Biden arrives less than a month after U.S. Treasury Secretary Jacob Lew traveled to the region to seek progress on the TPP with a year-end deadline for the pact less than a month away.
Biden’s trade agenda has been overshadowed by the air defense zone, which spurred the biggest crisis in the area since Japan bought some of the islands from their private owner last year.
The State Department on Nov. 29 urged U.S. airlines to notify Chinese authorities before flying through the defense zone, even as the American military conducts daily flights in the area without such notification. Japan has told its airlines to stop providing flight plans to China.
China’s Foreign Ministry spokesman Hong Lei said at a briefing in Beijing today that the filing of flight plans by countries including the U.S. shows that they’re willing to cooperate with China over the zone.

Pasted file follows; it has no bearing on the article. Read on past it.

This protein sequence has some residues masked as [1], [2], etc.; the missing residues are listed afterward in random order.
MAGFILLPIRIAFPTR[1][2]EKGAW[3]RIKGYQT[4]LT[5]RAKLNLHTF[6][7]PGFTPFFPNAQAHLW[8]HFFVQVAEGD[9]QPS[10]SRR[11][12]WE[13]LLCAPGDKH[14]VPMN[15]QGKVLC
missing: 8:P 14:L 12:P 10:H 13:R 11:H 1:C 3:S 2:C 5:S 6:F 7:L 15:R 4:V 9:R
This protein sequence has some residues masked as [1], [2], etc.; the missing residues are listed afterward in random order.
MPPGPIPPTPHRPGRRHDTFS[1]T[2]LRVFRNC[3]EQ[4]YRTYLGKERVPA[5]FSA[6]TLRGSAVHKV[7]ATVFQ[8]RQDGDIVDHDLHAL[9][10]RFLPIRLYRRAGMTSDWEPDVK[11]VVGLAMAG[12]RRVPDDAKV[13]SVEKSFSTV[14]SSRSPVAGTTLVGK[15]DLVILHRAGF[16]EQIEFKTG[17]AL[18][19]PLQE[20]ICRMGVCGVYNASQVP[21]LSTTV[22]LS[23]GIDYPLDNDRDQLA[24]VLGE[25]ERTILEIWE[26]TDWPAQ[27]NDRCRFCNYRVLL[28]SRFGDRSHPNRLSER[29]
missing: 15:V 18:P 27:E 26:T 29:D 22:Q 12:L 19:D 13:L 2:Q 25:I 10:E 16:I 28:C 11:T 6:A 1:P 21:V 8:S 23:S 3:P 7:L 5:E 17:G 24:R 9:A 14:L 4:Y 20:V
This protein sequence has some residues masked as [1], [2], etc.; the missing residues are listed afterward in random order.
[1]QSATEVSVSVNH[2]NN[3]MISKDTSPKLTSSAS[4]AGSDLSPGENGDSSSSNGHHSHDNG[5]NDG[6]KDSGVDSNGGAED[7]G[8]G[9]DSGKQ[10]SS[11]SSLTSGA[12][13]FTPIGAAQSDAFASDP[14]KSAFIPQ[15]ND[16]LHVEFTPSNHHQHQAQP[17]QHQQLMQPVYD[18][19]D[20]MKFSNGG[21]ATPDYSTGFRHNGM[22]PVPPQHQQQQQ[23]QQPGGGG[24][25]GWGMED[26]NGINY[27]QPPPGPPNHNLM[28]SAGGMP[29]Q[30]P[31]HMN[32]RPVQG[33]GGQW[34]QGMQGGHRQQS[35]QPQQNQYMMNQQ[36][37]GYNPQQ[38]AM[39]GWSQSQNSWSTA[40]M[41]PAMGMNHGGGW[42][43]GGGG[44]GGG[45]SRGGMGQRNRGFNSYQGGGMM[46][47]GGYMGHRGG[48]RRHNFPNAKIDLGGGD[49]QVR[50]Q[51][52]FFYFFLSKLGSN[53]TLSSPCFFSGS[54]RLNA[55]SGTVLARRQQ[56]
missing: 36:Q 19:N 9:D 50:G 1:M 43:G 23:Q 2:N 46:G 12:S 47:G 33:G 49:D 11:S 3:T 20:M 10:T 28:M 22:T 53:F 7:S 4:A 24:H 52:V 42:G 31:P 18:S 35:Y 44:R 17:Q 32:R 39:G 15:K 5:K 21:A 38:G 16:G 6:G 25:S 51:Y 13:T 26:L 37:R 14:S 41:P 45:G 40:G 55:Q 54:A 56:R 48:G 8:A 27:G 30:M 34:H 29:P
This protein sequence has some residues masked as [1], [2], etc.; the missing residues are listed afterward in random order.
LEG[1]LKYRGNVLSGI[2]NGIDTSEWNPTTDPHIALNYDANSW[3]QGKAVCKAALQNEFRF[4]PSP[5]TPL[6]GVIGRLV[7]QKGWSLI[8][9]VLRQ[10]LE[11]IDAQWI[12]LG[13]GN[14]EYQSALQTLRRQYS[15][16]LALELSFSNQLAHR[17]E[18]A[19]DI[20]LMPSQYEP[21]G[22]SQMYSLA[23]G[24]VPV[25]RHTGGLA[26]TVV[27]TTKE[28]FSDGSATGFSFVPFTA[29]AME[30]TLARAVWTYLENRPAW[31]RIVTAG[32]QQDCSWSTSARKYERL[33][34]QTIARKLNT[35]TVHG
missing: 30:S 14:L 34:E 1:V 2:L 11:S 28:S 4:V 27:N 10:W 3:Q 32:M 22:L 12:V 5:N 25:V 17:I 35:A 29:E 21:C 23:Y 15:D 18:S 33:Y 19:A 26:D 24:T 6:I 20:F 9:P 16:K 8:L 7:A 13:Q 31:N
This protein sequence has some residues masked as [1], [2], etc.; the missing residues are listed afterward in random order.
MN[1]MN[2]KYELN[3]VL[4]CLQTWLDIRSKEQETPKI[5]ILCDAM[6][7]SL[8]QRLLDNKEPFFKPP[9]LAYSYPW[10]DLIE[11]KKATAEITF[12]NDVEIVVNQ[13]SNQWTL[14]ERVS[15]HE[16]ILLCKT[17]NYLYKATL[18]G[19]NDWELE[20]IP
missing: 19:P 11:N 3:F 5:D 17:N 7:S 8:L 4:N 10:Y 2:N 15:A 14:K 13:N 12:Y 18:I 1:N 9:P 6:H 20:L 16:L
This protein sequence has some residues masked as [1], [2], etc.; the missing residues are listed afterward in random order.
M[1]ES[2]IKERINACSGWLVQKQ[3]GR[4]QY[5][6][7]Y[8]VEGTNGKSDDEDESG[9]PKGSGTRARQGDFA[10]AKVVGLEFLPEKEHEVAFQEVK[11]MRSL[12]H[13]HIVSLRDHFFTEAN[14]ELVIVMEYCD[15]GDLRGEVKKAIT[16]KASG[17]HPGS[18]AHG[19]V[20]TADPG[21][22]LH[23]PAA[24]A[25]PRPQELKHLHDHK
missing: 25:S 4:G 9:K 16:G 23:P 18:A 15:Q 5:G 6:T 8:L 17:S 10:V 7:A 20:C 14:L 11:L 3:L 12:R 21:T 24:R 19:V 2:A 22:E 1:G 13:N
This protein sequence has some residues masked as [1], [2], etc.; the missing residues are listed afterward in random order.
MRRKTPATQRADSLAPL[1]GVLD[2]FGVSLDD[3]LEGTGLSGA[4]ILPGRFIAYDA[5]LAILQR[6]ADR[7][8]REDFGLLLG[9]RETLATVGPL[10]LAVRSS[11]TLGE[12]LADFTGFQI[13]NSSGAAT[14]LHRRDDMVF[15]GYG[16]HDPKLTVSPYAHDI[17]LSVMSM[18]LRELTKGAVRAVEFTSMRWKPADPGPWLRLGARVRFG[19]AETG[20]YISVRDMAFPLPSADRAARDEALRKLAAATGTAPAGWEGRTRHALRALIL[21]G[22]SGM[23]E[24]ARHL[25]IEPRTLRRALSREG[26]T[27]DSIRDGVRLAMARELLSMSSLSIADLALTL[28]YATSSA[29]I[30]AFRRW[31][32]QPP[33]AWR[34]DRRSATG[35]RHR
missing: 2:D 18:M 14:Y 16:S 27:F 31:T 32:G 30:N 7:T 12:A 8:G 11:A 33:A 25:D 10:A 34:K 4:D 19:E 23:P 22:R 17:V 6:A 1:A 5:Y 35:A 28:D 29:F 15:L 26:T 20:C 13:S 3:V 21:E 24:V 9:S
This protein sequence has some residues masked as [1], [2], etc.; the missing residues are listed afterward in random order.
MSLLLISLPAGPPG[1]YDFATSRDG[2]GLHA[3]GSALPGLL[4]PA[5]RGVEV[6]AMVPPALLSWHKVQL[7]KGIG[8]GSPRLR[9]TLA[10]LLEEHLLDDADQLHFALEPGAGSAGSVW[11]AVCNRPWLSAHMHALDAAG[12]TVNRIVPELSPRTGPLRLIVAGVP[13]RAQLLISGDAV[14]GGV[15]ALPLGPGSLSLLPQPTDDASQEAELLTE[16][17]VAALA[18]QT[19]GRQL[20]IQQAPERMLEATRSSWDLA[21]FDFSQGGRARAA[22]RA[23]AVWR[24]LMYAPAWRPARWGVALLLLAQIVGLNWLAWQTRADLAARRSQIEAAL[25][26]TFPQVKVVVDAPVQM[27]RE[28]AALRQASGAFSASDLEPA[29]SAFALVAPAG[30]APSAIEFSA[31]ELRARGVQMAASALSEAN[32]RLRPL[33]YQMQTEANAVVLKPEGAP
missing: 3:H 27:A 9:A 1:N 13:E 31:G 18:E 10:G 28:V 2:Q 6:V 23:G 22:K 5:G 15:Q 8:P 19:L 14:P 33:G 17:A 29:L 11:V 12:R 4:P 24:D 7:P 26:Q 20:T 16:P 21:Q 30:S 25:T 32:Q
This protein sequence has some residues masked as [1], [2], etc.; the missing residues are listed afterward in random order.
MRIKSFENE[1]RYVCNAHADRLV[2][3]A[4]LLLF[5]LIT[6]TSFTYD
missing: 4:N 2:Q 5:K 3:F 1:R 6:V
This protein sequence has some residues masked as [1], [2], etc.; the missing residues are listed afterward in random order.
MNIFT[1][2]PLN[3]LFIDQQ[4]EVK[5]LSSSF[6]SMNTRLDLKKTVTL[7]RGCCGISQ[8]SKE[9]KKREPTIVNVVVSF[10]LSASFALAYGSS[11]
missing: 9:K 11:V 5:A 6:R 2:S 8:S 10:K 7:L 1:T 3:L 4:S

“On the other hand Japan is deliberately politicizing the issue,” Hong said. “We urge the Japanese side to stop this erroneous action.”
Japan’s Deputy Chief Cabinet Secretary Hiroshige Seko said there was no gap in policy between it and the U.S. and officials would use Biden’s visit to reaffirm that.
“The U.S. government has made it clear it cannot accept China’s demands,” Seko said at a briefing in Tokyo today. “So there is not even a millimeter in difference between the positions of the Japanese and U.S. governments.”